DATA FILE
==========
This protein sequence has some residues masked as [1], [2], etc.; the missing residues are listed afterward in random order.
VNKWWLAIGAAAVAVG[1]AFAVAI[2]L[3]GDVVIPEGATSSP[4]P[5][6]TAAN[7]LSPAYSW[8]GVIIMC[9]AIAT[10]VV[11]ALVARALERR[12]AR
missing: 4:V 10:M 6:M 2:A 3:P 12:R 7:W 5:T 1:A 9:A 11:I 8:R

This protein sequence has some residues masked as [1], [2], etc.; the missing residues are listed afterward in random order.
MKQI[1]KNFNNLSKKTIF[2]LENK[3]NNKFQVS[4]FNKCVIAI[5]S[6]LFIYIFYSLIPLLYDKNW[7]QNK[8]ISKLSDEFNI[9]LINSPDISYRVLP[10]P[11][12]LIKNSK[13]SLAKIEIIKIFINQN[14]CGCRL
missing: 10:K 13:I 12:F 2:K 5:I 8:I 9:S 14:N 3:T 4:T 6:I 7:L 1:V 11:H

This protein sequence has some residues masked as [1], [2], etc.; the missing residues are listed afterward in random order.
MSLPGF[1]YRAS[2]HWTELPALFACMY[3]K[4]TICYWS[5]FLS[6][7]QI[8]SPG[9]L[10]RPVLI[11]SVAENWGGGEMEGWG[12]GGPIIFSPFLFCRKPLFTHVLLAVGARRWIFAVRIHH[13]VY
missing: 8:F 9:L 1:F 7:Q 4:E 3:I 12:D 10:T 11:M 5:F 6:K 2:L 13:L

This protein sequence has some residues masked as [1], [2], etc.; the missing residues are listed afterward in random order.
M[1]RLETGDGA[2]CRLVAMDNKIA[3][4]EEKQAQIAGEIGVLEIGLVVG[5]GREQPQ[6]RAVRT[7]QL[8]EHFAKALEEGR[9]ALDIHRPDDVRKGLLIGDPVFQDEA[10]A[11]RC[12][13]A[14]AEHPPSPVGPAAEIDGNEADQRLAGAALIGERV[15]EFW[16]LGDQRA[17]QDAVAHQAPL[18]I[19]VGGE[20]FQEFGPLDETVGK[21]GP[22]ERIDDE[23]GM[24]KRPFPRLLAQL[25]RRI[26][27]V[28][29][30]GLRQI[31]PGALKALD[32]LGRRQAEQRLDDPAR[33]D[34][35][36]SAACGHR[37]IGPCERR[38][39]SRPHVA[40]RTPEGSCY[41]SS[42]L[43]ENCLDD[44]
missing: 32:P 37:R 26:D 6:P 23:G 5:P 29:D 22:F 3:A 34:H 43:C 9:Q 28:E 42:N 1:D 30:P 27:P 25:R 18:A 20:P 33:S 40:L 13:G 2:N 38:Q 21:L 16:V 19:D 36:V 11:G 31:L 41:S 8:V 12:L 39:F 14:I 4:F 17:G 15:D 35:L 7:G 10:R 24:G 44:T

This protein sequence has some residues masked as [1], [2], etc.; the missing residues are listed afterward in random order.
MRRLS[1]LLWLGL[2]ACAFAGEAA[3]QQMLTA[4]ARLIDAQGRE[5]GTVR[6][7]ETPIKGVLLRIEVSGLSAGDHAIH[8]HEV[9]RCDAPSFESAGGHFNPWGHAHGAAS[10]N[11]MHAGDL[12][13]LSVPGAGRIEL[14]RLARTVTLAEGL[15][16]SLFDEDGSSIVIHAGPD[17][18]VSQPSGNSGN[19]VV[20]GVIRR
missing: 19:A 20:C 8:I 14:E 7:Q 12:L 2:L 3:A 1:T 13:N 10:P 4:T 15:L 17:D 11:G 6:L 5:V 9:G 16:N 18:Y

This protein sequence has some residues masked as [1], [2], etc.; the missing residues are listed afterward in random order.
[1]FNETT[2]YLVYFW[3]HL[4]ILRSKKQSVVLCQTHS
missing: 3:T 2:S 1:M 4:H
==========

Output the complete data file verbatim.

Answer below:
This protein sequence has some residues masked as [1], [2], etc.; the missing residues are listed afterward in random order.
VNKWWLAIGAAAVAVG[1]AFAVAI[2]L[3]GDVVIPEGATSSP[4]P[5][6]TAAN[7]LSPAYSW[8]GVIIMC[9]AIAT[10]VV[11]ALVARALERR[12]AR
missing: 4:V 10:M 6:M 2:A 3:P 12:R 7:W 5:T 1:A 9:A 11:I 8:R

This protein sequence has some residues masked as [1], [2], etc.; the missing residues are listed afterward in random order.
MKQI[1]KNFNNLSKKTIF[2]LENK[3]NNKFQVS[4]FNKCVIAI[5]S[6]LFIYIFYSLIPLLYDKNW[7]QNK[8]ISKLSDEFNI[9]LINSPDISYRVLP[10]P[11][12]LIKNSK[13]SLAKIEIIKIFINQN[14]CGCRL
missing: 10:K 13:I 12:F 2:K 5:I 8:I 9:S 14:N 3:T 4:T 6:I 7:L 1:V 11:H

This protein sequence has some residues masked as [1], [2], etc.; the missing residues are listed afterward in random order.
MSLPGF[1]YRAS[2]HWTELPALFACMY[3]K[4]TICYWS[5]FLS[6][7]QI[8]SPG[9]L[10]RPVLI[11]SVAENWGGGEMEGWG[12]GGPIIFSPFLFCRKPLFTHVLLAVGARRWIFAVRIHH[13]VY
missing: 8:F 9:L 1:F 7:Q 4:E 3:I 12:D 10:T 11:M 5:F 6:K 2:L 13:L

This protein sequence has some residues masked as [1], [2], etc.; the missing residues are listed afterward in random order.
M[1]RLETGDGA[2]CRLVAMDNKIA[3][4]EEKQAQIAGEIGVLEIGLVVG[5]GREQPQ[6]RAVRT[7]QL[8]EHFAKALEEGR[9]ALDIHRPDDVRKGLLIGDPVFQDEA[10]A[11]RC[12][13]A[14]AEHPPSPVGPAAEIDGNEADQRLAGAALIGERV[15]EFW[16]LGDQRA[17]QDAVAHQAPL[18]I[19]VGGE[20]FQEFGPLDETVGK[21]GP[22]ERIDDE[23]GM[24]KRPFPRLLAQL[25]RRI[26][27]V[28][29][30]GLRQI[31]PGALKALD[32]LGRRQAEQRLDDPAR[33]D[34][35][36]SAACGHR[37]IGPCERR[38][39]SRPHVA[40]RTPEGSCY[41]SS[42]L[43]ENCLDD[44]
missing: 32:P 37:R 26:D 6:P 23:G 5:P 29:D 22:F 3:A 34:H 43:C 9:Q 28:E 42:N 1:D 30:P 27:P 25:R 18:A 20:P 33:S 40:L 13:G 2:N 38:Q 21:L 16:V 19:D 36:V 11:G 31:L 41:S 8:V 12:L 39:F 14:I 4:F 17:G 15:D 35:L 7:G 10:R 24:G 44:T

This protein sequence has some residues masked as [1], [2], etc.; the missing residues are listed afterward in random order.
MRRLS[1]LLWLGL[2]ACAFAGEAA[3]QQMLTA[4]ARLIDAQGRE[5]GTVR[6][7]ETPIKGVLLRIEVSGLSAGDHAIH[8]HEV[9]RCDAPSFESAGGHFNPWGHAHGAAS[10]N[11]MHAGDL[12][13]LSVPGAGRIEL[14]RLARTVTLAEGL[15][16]SLFDEDGSSIVIHAGPD[17][18]VSQPSGNSGN[19]VV[20]GVIRR
missing: 19:A 20:C 8:I 14:E 7:Q 12:L 2:L 3:A 1:T 13:N 10:P 4:T 15:L 17:D 11:G 6:L 5:V 9:G 16:N 18:Y

This protein sequence has some residues masked as [1], [2], etc.; the missing residues are listed afterward in random order.
[1]FNETT[2]YLVYFW[3]HL[4]ILRSKKQSVVLCQTHS
missing: 3:T 2:S 1:M 4:H